What the beep!? Another goes the way of VHS

The end of the pager era is nigh in Japan after five decades as the country's last provider announced on Monday it would be scrapping its service next year. Tokyo Telemessage, the only pager service provider left standing, said it had decided to terminate its service to Tokyo and three neighbouring regions in September 2019, describing the development as "very regrettable". "Pagers were once a huge hit … but the number of users is now down to 1,500," the company said, adding it had stopped manufacturing the hardware device 20 years ago. Pagers - known as "poke-beru" (pocket bell) in Japan - became very popular in the 1990s, especially among high school girls obsessed by their primitive text messaging functions. – AFP

Japanese use stem cells in Parkinson’s trial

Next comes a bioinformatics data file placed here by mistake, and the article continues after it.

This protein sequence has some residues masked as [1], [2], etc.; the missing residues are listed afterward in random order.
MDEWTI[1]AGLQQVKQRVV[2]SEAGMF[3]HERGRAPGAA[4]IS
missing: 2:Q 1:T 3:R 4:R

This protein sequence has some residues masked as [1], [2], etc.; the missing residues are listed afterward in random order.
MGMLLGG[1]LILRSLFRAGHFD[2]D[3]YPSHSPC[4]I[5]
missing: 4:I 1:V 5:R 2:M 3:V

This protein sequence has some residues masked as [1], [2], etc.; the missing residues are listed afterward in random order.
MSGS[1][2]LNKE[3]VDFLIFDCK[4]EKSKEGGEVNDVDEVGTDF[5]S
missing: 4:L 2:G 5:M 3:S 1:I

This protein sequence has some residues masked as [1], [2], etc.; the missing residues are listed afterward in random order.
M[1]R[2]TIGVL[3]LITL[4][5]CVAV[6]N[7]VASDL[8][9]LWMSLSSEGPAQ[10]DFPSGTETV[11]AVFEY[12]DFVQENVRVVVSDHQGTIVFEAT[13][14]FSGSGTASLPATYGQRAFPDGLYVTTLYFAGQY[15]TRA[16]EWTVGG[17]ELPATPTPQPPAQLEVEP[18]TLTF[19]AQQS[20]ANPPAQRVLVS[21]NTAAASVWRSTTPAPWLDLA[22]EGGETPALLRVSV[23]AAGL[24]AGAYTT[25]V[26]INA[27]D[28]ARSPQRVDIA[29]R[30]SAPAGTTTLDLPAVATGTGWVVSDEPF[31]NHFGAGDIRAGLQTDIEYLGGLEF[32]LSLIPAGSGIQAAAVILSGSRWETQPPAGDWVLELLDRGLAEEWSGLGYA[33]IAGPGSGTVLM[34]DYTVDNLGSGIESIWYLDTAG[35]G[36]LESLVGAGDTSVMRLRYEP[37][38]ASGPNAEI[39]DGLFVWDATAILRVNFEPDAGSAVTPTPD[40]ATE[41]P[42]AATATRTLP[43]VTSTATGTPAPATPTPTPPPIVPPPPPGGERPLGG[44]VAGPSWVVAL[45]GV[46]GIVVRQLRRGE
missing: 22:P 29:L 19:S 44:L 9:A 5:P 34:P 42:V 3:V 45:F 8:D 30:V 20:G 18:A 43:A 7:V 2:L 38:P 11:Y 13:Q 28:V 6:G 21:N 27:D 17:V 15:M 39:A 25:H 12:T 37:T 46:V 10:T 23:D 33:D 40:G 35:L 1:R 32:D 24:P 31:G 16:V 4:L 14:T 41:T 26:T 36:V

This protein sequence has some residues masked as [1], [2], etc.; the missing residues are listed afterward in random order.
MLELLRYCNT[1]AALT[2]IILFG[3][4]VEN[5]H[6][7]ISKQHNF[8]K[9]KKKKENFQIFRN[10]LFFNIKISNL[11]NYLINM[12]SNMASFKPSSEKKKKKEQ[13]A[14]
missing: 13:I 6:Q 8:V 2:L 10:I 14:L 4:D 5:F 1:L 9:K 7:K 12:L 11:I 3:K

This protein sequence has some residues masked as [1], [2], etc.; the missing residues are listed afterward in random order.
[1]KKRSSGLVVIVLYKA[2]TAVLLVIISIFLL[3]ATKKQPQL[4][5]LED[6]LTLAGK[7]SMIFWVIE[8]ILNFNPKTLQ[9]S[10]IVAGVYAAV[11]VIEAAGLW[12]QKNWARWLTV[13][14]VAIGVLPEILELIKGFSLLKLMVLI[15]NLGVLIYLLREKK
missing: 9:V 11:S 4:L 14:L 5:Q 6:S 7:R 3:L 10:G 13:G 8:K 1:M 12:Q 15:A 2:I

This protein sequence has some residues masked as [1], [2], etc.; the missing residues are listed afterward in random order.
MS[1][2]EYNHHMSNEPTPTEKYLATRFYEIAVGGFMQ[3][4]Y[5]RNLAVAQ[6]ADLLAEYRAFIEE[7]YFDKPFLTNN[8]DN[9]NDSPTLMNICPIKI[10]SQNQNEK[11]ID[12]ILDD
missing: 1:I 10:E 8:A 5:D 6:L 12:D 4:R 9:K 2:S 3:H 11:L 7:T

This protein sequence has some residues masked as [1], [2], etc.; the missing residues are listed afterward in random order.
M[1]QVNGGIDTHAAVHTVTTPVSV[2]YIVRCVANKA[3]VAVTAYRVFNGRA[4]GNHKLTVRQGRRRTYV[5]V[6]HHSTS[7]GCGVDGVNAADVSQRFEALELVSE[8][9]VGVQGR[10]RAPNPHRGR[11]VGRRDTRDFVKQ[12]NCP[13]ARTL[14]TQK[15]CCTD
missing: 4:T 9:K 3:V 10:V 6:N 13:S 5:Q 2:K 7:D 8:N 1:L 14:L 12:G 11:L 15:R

Japanese researchers say they have transplanted stem cells into the brain of a patient in the first stage of an innovative trial to cure Parkinson's disease. The research team at Kyoto University injected induced Pluripotent Stem (iPS) cells - which have the potential to develop into any cell in the body - into the brain of a male patient in his 50s, the university said. The man was stable after the operation performed last month, and he would now be monitored for two years. The researchers injected 2.4 million iPS cells into the left side of the his brain, in an operation that took about three hours. If no problems are observed in six months they will implant another 2.4 million cells into the right side. The iPS cells have been developed into the precursors of dopamine-producing brain cells, which are no longer present in people with Parkinson's disease. - AFP